Guyra Lamb and Potato Festival: Inside the food gazebo

Julie Gittoes has been involved with the festival for 32 years, and gazebo manager for 29 years.
Julie Gittoes has been involved with the festival for 32 years, and gazebo manager for 29 years.

The Lamb and Potato Festival has started - and the food gazebo is the nerve centre of the operation.

Day One (Wednesday) began with three big breakfasts at 7.30am, gazebo manager Julie Gittoes said.

"From then on, it's just been a gentle gradual build-up. Someone wanted a roast dinner at about 9 o'clock, so we were able to serve that at a quarter past ten. Nearly everything that's on our menu has been served and handed out to people."

Ms Gittoes expects to serve fewer legs of lamb and kilograms of potatoes than last year.

"We're anticipating at the moment 200 legs, 400 kg of potatoes, and I don't know how many pies! Who knows? That's probably the hardest thing to judge, but time will tell."


The Lamb and Potato Festival is on a destination list for a lot of people.

"We don't have a lot of money to advertise, but people just know if they come here, they get a good meal at a great price," Ms Gittoes said.

The most popular items on the menu are the seasoned lamb rolls and legs, the burgers, and the pies. "They just fly out the window!" Ms Gittoes said.

New on the menu this year are lamb sausage sandwiches.

"People can sit underneath the trees and walk the whole of the festival and see lots of stores," Ms Gittoes said. "Then they can circle down around the main street, pick up a family lamb pie, and go down and have it for a meal."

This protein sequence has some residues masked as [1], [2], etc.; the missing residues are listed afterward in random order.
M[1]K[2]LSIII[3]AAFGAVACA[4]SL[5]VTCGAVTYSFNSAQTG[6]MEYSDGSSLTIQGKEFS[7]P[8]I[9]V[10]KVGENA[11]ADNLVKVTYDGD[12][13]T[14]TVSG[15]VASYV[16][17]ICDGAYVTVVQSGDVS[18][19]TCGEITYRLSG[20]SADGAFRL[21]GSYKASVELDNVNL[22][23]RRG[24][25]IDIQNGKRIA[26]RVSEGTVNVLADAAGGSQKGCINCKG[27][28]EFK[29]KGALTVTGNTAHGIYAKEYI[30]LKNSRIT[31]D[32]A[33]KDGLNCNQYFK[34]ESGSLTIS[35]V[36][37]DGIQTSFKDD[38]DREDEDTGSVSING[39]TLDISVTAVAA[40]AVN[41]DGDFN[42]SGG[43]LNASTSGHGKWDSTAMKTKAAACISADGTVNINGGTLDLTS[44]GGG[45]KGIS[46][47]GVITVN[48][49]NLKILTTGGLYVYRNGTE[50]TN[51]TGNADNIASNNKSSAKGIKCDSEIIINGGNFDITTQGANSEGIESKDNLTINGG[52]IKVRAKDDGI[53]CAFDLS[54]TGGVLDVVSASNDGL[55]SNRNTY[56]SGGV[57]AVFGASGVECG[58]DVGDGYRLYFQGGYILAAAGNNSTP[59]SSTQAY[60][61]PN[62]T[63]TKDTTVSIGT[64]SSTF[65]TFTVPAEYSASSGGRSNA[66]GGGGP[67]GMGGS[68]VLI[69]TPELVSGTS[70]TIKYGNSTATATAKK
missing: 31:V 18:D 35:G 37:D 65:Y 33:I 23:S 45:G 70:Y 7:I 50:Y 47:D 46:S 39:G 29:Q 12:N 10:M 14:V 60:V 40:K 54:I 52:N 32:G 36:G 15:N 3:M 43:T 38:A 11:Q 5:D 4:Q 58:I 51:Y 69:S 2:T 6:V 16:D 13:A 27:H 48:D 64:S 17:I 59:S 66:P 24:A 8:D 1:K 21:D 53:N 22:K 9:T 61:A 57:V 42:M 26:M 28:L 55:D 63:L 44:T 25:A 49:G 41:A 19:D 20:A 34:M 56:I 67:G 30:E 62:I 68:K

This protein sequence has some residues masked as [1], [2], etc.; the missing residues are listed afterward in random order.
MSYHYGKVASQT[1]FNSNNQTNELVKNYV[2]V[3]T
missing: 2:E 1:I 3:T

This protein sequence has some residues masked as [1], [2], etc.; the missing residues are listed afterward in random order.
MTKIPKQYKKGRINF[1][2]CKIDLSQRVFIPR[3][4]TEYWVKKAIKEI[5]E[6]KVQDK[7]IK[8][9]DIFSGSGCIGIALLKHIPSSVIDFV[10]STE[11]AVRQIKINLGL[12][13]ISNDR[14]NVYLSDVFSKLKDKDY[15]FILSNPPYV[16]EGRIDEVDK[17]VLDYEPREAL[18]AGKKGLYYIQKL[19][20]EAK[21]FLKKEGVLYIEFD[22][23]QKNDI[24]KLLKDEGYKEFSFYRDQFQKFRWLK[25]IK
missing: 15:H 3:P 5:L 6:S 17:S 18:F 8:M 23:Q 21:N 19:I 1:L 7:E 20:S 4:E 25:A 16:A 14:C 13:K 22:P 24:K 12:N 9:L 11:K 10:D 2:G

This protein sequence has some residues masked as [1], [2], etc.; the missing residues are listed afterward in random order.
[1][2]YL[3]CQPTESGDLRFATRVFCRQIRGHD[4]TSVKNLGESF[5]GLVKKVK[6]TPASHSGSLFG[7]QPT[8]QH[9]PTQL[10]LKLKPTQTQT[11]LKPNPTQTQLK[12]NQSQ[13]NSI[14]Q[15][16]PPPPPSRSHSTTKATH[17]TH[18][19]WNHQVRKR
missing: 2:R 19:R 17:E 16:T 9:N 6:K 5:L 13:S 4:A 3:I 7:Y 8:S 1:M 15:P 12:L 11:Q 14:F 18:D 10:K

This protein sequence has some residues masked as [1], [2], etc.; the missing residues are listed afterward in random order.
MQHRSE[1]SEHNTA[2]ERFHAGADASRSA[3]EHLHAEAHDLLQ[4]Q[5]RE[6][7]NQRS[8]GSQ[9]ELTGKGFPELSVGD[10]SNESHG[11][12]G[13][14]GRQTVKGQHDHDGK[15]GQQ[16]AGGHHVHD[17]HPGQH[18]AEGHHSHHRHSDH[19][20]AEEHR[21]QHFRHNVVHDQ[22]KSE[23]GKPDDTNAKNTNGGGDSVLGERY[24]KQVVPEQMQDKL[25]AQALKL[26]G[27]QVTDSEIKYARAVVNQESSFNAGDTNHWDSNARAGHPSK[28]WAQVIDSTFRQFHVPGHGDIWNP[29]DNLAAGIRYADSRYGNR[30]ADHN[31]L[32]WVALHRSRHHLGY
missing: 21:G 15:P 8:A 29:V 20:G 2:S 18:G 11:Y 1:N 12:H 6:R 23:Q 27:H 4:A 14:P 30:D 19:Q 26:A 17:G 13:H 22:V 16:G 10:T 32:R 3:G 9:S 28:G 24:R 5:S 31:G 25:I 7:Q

And, of course, there are the potatoes. Bertha Reeves had already peeled over 20 kg of spuds between 7am and 11am.

Bertha Reeves.

Bertha Reeves.

"I can't say I did it all on my own," Mrs Reeves said. "I did have a girl helping me. She did a bucketful for me."

Mrs Reeves's record (2015) is 150 peeled potato bakes and 486 kg of carrots. She tries to break that record every year - except in 2016, when she broke two wrists, a finger, and an ankle. The best therapy for her hands, she finds, is peeling.

Four cooks were on duty on Wednesday, so Ms Gittoes expected to go through 8 to 10 kg of potatoes that day.

Over the course of the festival, Ms Gittoes will manage more than 400 people, some of whom are repeat workers. She trains and works with about 40 people a day, in two shifts of 20 people (7.30am to 2pm and 1.45 to 8pm).

"We're constantly training," Ms Gittoes said. "They've had 12 months off. It's a bit like that for me, too. Even though I've been in here 29 years, you forget. 'Oh, that's right! I had to do that!' "

On shift at lunchtime were the Tenterden RFS Brigade. They went straight from fighting fires to the kitchen.

Lightning strikes caused 12 fires in seven days in the area. "I've been in a fire every day for a week from last Saturday afternoon - every bloody day," Murray Neilsen said.

The brigade is one of many community groups which volunteer in the kitchens and share the proceeds.

The community rallies round for the Festival, but Ms Gittoes wishes more people would join the committee. "It's so small it's frightening. It only runs on five or six people who are here all the time."

This is also the first year without founder Frank Presnell.

"It's very different without Frank," Ms Gittoes said. "I've been here for 32 festivals. This is my 29th as the gazebo manager. But Frank would always come along of a morning, and say: 'How are you going, Jules?'. He'd bring a big bunch of hydrangeas...

"It's pretty sad, but we'll let his legacy continue."